- Anti-depressive qualities, improved mood
- More patience
- Personal issues are at times disturbing
- Enhanced emotional clarity
- Music is better, more persuasive in guiding inner states
- Sometimes objects seem to glow, having an aura surround them
- Time perception is warped
- Enhanced sense of touch, smell and hearing. Sometimes synesthesia
- More flow.
- A fuller awareness of the entanglement of ideas, a richer and seemingly higher overview and increased association
- Comprehension of ideas is greatly enhanced
- Increased awareness of universal connectedness, in a marvelous, enlightening and almost divine way
To be able to experiment with these states of conscious in a safe and constructive manner, be sure to follow these guidelines.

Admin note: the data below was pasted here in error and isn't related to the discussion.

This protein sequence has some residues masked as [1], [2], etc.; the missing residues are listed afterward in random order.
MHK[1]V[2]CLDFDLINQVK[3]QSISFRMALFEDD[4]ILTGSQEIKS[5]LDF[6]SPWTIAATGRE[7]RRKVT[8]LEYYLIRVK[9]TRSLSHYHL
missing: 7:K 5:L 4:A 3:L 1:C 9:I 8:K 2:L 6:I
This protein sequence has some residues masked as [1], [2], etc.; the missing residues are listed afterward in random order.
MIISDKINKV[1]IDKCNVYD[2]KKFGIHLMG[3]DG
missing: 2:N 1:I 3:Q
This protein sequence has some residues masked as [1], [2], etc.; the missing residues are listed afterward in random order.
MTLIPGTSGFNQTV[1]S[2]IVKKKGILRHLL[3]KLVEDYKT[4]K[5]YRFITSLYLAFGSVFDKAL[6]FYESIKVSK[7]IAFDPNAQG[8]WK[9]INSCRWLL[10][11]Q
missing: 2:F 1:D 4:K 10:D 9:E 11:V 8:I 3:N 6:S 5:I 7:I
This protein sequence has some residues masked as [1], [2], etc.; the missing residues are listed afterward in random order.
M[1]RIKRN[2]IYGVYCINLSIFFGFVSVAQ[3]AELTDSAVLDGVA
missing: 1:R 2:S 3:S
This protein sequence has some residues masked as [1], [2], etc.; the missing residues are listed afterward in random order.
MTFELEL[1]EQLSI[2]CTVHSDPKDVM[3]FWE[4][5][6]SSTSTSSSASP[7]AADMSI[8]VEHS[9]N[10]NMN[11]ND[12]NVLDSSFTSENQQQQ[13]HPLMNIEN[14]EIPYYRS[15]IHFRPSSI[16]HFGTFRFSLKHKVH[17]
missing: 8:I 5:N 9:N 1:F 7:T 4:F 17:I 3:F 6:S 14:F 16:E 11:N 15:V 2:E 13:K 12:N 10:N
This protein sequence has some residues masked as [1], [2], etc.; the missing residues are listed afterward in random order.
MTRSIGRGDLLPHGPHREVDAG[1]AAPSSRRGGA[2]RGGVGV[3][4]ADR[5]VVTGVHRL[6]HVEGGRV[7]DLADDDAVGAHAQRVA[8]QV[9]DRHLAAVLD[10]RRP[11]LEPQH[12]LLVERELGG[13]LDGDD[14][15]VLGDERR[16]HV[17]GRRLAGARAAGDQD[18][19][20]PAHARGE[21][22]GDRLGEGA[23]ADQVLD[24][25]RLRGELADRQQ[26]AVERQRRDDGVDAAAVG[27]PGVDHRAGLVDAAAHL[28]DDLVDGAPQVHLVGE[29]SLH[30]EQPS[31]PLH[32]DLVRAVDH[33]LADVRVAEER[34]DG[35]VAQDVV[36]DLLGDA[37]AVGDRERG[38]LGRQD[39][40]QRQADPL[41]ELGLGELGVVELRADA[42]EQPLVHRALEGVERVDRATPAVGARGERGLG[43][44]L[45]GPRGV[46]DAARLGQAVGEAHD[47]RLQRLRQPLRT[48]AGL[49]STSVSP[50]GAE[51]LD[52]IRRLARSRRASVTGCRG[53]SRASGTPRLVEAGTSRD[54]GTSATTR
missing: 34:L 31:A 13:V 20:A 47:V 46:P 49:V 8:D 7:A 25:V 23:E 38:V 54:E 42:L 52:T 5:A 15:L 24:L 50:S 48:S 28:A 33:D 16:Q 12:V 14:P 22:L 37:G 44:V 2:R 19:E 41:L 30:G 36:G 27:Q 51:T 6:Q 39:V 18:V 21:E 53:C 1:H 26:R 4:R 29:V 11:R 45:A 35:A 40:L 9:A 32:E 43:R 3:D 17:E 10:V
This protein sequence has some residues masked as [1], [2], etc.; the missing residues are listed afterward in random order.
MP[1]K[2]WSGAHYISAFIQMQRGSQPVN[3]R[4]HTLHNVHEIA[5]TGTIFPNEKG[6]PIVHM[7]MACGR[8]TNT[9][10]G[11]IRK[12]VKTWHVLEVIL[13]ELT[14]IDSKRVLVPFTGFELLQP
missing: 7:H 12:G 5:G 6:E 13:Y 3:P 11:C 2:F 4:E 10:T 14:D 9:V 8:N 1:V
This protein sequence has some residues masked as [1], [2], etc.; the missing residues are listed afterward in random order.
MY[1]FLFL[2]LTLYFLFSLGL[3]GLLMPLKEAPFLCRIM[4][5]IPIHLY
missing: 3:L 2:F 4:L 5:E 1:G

- Start out with a dose on the lower end of the psycholytic spectrum and record how you react to it. A microdosing regime that is too high makes you incapable of following your normal routine with the risk of staying in the limbo/coming up phase the whole time, which is neither beneficial nor trippy and can often be uncomfortable
- Follow your normal routine, especially sleeping, eating, working and spiritual practice
- Be conservative with consecutive doses. Building a tolerance is unlikely, but having a normal baseline improves integrity of action
- Be discreet to whom you tell. Disinformation, stigma and prejudice are still mainstream
Different ways of being are possible, and with that, a different world. Aldous Huxley envisioned in Island his last and, according to himself, his most important book that the moksha medicine, a potent psychedelic mushroom, could be integrated in daily life, education and new rituals. They could help enlighten people and help them move through transition by means of initiation.
I don’t think we will see such a widespread institutional integration just yet, but with microdosing we are able to reap the benefits without the perfect setting of Huxley’s Island.
Enjoy the magic, my friends.